Margaret Cho is a bright writer and an astute performer–at times she comes across winningly as a Korean Roseanne–but the filmization of her one-woman show, made during performances in her hometown of San Francisco last year, is at best moderately amusing and only sporadically insightful. And as cinema it’s about as bare-bones as it’s possible to get.
Like Julia Sweeney, whose “God Said ‘Ha!'” last year capitalized on material drawn from her own (often unhappy) experiences, Cho concentrates on getting laughs from her family background and work history, emphasizing directives and telephone calls issued by her mother on the one hand and the ramifications of her failed 1994 TV sitcom “All American Girl” on the other. (One can see the recent plot line about trying to fashion an “Asian-American” comedy series on Showtime’s “Beggars and Choosers” as a reflection on her travails.) In her bits on the former, Cho gets big laughs from her mom’s comments without getting nasty or mean-spirited, and in the latter her material is generally sharp and on-target. But elsewhere she seems to go off target. The entire opening segment, based on Cho’s prominence as a self-styled “fag hag,” goes over exceptionally well with the live audience, as do other segments on related themes, but on screen these portions of the script seem overly calculated to the expectations of the local venue and too insistent to be really funny. And, as so often happens in stand-up, the material proves uneven elsewhere, too.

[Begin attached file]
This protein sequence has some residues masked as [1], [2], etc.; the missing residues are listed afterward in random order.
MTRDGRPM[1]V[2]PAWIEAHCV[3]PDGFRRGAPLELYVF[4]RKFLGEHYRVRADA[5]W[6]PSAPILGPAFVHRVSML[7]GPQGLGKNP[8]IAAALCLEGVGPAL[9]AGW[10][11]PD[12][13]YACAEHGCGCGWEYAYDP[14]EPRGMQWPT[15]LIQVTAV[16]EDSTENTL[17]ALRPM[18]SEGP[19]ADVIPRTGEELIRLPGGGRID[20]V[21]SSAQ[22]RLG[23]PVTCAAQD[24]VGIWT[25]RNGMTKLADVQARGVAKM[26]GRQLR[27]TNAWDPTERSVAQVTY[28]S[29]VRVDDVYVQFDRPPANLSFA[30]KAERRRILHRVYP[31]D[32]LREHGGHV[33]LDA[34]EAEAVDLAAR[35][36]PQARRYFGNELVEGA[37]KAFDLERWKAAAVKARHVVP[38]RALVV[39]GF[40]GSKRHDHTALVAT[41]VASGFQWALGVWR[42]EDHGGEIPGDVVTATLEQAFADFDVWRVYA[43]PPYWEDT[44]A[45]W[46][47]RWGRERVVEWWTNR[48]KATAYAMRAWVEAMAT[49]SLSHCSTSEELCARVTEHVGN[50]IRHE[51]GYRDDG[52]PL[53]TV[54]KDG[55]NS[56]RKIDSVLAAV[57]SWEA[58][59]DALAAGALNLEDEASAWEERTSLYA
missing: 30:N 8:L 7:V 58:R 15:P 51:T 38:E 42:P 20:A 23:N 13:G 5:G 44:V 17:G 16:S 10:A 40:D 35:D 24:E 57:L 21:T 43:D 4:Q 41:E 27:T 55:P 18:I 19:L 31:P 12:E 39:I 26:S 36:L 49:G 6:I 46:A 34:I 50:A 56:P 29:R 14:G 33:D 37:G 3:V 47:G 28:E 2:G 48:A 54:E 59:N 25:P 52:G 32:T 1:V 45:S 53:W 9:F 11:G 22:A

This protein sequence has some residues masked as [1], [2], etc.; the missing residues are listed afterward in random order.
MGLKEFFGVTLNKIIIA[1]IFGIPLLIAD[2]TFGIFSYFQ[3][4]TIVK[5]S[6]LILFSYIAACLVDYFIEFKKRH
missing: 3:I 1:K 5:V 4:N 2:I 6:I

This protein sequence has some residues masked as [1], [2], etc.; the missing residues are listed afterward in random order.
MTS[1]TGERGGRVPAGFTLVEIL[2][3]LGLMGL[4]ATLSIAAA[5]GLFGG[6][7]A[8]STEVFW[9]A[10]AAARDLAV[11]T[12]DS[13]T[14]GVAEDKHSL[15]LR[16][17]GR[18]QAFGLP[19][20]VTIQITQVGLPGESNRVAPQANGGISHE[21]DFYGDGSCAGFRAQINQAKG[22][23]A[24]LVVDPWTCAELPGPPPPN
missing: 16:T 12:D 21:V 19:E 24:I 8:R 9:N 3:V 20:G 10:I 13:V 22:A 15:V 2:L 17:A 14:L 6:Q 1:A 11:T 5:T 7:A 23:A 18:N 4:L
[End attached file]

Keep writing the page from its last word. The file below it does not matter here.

From the cinematic standpoint, moreover, the film is awfully chintzy. Cho performs on an almost empty stage, with only some bottled water as a prop, and director Lionel Coleman uses what appears to be a single camera focused consistently on her to capture the performance without frills. One hears the audience reaction, but never sees the attendees themselves, and so the picture seems the equivalent of a TV show with a laughtrack. (It’s particularly unfortunate that we’re never shown the reactions of Cho’s parents who, we’re told, are in the hall; some of them might have been priceless.)
For fans of Margaret Cho, particularly those who haven’t been able to catch her act live, “I’m The One That I Want” is sure to be a nice present. From the rest of us it will get only a lukewarm response. I guess you just had to be there for the full effect.